Figure 1.
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Figure 1. J-wire was noted to run from the superior vena cava (SVC) to the right atrium, looped through the right ventricle and into the inferior vena cava (IVC) under fluoroscopy.

Figure 2.
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Figure 2. J-wire was seen spanning from the superior vena cava (SVC) to inferior vena cava (IVC) without looping in the right ventricle in 2007.

A venogram showed that the distal end of the wire was located 2cm outside the IVC (Fig. 3). The J-wire then tracked up the IVC, where it appeared endothelialized until free floating into the right atrium and right ventricle. After looping inside the right ventricle it extended back into the right atrium up to the SVC. Percutanous approach was attempted with multiple different snaring devices and through both left and right femoral vein access with no success.

Figure 3.
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Figure 3. A venogram showed the distal end of the wire outside the inferior vena cava (IVC).

Recurrent bouts of non-sustained ventricular tachycardia and the J-wire were believed to be the substrate for the arrhythmia. Removal of the wire was deemed necessary.

Vascular surgery was consulted and a right internal jugular approach through a 10 French sheath with different snaring devices was attempted intraoperatively with also no success. An Autosuture Versa Step 5mm port was inserted through the 10 French sheath and then a flexible alligator cystoscope forcep (Fig. 4) was inserted through the port with successful recovery of the J-wire (Fig. 5). The patient tolerated the procedure well and there were no further episodes of ventricular tachycardia. Chest x-ray showed no disruption of the Implantable Cardioverter-defibrillator (ICD) leads post wire removal.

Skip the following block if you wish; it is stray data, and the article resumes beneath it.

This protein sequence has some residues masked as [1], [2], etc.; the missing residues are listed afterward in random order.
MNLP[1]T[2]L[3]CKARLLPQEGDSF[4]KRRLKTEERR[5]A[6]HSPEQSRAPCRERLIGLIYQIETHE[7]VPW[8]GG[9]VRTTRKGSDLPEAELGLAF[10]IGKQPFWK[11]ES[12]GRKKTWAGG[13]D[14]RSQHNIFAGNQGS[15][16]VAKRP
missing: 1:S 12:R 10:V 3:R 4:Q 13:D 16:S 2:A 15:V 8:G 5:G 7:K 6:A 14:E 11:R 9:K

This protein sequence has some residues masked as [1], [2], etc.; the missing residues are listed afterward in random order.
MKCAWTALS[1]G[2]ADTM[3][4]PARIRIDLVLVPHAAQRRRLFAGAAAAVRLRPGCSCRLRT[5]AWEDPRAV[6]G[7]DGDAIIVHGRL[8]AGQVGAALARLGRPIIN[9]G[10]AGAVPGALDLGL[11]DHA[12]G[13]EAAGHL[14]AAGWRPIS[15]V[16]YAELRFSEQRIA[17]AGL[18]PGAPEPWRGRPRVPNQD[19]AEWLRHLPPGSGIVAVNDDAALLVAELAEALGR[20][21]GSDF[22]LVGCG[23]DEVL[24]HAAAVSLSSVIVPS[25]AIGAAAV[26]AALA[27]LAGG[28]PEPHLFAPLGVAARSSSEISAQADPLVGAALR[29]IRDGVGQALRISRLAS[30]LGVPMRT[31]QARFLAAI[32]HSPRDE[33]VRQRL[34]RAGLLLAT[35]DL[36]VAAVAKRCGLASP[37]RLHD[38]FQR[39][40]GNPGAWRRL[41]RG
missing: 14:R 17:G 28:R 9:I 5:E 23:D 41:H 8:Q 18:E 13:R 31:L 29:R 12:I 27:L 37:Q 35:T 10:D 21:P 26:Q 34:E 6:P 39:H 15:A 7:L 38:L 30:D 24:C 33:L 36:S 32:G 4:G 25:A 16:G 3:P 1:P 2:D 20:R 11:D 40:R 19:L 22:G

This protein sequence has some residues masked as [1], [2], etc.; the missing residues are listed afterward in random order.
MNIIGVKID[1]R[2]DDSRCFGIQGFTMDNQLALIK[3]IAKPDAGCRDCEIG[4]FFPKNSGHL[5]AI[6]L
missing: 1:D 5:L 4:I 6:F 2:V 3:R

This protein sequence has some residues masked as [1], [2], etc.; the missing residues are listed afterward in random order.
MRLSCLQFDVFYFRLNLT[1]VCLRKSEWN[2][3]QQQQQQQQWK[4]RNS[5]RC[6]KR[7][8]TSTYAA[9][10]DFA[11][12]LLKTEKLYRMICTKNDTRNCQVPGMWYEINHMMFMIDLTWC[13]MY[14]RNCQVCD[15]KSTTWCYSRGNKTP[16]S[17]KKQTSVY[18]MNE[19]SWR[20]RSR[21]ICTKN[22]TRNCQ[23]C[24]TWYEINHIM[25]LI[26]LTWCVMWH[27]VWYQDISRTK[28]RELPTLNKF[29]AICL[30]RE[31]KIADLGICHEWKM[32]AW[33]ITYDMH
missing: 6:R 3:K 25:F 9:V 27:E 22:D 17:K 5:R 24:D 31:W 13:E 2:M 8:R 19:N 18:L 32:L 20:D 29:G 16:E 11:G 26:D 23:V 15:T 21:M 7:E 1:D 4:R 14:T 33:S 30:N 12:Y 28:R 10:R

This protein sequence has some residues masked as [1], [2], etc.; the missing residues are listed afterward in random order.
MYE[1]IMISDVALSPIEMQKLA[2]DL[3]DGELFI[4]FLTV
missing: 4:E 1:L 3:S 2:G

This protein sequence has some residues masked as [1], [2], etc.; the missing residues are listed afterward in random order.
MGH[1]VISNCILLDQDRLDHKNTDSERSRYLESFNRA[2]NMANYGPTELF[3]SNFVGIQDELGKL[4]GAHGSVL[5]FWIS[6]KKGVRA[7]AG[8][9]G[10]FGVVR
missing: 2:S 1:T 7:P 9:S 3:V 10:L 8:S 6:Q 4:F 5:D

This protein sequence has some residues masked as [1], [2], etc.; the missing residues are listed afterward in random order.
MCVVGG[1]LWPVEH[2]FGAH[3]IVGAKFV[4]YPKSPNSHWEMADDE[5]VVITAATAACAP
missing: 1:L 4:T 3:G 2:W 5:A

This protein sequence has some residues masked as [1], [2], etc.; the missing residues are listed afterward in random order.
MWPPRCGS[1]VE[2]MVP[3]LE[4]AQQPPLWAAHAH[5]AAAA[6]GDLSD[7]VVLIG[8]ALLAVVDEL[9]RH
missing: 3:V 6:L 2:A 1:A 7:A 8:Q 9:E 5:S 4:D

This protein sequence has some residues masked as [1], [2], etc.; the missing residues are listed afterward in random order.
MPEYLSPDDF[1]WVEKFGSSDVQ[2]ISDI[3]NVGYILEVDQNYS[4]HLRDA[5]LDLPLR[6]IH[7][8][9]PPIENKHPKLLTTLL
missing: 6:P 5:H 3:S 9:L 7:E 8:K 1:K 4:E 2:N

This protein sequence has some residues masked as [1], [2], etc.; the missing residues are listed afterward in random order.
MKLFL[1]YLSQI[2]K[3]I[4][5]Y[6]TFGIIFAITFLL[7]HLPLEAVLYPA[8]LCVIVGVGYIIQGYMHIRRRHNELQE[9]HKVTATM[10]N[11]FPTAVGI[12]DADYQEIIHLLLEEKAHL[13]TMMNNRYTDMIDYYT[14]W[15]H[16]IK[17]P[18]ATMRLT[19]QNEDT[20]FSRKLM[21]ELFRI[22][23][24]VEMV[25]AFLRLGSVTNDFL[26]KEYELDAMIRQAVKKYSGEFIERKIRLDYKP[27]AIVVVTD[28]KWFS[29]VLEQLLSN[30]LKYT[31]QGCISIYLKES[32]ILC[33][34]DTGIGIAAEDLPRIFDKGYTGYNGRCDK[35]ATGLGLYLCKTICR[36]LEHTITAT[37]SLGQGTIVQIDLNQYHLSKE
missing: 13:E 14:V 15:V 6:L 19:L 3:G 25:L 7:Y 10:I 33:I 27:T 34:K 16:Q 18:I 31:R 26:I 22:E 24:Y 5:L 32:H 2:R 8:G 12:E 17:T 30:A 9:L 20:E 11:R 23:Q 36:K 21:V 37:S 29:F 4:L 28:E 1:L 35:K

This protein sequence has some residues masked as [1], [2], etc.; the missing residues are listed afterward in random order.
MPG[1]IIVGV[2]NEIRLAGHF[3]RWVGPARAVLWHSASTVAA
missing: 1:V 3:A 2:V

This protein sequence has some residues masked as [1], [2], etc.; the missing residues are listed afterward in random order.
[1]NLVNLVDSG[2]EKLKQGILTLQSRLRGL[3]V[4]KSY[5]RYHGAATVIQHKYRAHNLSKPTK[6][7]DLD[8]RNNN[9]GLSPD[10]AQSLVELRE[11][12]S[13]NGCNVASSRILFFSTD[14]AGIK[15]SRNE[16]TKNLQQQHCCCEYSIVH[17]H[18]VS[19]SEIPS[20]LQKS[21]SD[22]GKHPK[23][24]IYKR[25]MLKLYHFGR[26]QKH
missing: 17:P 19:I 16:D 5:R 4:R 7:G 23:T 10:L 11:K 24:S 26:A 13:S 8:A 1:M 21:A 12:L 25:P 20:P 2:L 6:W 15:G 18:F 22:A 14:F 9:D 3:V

Figure 4.
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Figure 4. An Autosuture Versa Step 5mm port was inserted through the 10 French sheath.

Figure 5.
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Figure 5. A flexible alligator cystoscope forcep was inserted through the port with successful recovery of the J-wire.

Over the last few decades, there has been an increase in the number of percutaneous cardiovascular interventions. Unfortunately, with this rise has come an increase in the incidence of lost or embolized foreign bodies in the central and peripheral circulation. The true incidence of retained foreign bodies is unknown, however it is estimated at 0.1% to 1.5% [1, 2]. Examples of retained objects include J-wire, stents, Swan-Ganz catheters and pacemaker leads. Most common sites of retrieval are great veins, right heart and coronary circulation.